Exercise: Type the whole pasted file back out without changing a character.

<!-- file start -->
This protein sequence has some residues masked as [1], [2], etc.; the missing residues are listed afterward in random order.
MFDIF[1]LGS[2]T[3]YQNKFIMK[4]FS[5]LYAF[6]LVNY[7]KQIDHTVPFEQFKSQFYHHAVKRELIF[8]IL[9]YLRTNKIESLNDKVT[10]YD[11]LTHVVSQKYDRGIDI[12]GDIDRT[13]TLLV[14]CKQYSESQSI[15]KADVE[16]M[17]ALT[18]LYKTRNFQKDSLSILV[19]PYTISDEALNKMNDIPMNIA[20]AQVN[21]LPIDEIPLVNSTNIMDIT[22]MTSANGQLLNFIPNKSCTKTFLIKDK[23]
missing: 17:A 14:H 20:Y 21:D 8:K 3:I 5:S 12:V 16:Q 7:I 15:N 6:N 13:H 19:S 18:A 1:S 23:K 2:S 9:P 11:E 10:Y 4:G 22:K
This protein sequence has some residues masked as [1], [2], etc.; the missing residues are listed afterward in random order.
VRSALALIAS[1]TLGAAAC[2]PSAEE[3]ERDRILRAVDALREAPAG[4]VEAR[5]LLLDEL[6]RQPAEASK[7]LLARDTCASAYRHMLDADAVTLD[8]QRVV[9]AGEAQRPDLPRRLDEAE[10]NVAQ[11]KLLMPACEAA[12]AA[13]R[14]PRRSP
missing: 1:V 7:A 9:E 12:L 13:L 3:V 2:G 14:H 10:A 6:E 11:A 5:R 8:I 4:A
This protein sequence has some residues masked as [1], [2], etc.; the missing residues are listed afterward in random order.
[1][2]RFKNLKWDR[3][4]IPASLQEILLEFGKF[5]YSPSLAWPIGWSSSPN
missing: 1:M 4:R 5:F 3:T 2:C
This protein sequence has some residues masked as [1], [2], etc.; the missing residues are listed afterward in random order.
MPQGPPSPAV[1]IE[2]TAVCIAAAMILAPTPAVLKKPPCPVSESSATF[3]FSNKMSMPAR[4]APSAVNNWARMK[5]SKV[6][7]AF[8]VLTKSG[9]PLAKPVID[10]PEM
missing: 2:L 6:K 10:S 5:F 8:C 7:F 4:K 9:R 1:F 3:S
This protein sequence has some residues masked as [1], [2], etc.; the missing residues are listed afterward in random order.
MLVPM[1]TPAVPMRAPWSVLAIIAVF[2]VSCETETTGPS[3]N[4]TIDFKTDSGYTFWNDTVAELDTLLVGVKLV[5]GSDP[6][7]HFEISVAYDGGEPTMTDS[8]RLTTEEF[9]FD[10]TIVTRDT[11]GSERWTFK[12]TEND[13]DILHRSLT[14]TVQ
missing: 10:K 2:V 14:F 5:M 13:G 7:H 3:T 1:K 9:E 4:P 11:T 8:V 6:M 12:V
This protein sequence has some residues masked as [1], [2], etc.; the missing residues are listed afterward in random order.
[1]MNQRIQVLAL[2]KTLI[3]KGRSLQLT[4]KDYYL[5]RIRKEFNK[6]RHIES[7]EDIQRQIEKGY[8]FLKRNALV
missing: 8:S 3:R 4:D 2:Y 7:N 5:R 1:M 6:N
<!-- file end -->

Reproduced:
This protein sequence has some residues masked as [1], [2], etc.; the missing residues are listed afterward in random order.
MFDIF[1]LGS[2]T[3]YQNKFIMK[4]FS[5]LYAF[6]LVNY[7]KQIDHTVPFEQFKSQFYHHAVKRELIF[8]IL[9]YLRTNKIESLNDKVT[10]YD[11]LTHVVSQKYDRGIDI[12]GDIDRT[13]TLLV[14]CKQYSESQSI[15]KADVE[16]M[17]ALT[18]LYKTRNFQKDSLSILV[19]PYTISDEALNKMNDIPMNIA[20]AQVN[21]LPIDEIPLVNSTNIMDIT[22]MTSANGQLLNFIPNKSCTKTFLIKDK[23]
missing: 17:A 14:H 20:Y 21:D 8:K 3:I 5:S 12:V 16:Q 7:I 15:N 6:N 13:H 19:S 18:A 1:S 23:K 2:S 9:P 11:E 10:Y 4:G 22:K
This protein sequence has some residues masked as [1], [2], etc.; the missing residues are listed afterward in random order.
VRSALALIAS[1]TLGAAAC[2]PSAEE[3]ERDRILRAVDALREAPAG[4]VEAR[5]LLLDEL[6]RQPAEASK[7]LLARDTCASAYRHMLDADAVTLD[8]QRVV[9]AGEAQRPDLPRRLDEAE[10]NVAQ[11]KLLMPACEAA[12]AA[13]R[14]PRRSP
missing: 1:V 7:A 9:E 12:L 13:L 3:V 2:G 14:H 10:A 6:E 11:A 5:R 8:I 4:A
This protein sequence has some residues masked as [1], [2], etc.; the missing residues are listed afterward in random order.
[1][2]RFKNLKWDR[3][4]IPASLQEILLEFGKF[5]YSPSLAWPIGWSSSPN
missing: 1:M 4:R 5:F 3:T 2:C
This protein sequence has some residues masked as [1], [2], etc.; the missing residues are listed afterward in random order.
MPQGPPSPAV[1]IE[2]TAVCIAAAMILAPTPAVLKKPPCPVSESSATF[3]FSNKMSMPAR[4]APSAVNNWARMK[5]SKV[6][7]AF[8]VLTKSG[9]PLAKPVID[10]PEM
missing: 2:L 6:K 10:S 5:F 8:C 7:F 4:K 9:R 1:F 3:S
This protein sequence has some residues masked as [1], [2], etc.; the missing residues are listed afterward in random order.
MLVPM[1]TPAVPMRAPWSVLAIIAVF[2]VSCETETTGPS[3]N[4]TIDFKTDSGYTFWNDTVAELDTLLVGVKLV[5]GSDP[6][7]HFEISVAYDGGEPTMTDS[8]RLTTEEF[9]FD[10]TIVTRDT[11]GSERWTFK[12]TEND[13]DILHRSLT[14]TVQ
missing: 10:K 2:V 14:F 5:M 13:G 7:H 3:T 1:K 9:E 4:P 11:T 8:V 6:M 12:V
This protein sequence has some residues masked as [1], [2], etc.; the missing residues are listed afterward in random order.
[1]MNQRIQVLAL[2]KTLI[3]KGRSLQLT[4]KDYYL[5]RIRKEFNK[6]RHIES[7]EDIQRQIEKGY[8]FLKRNALV
missing: 8:S 3:R 4:D 2:Y 7:N 5:R 1:M 6:N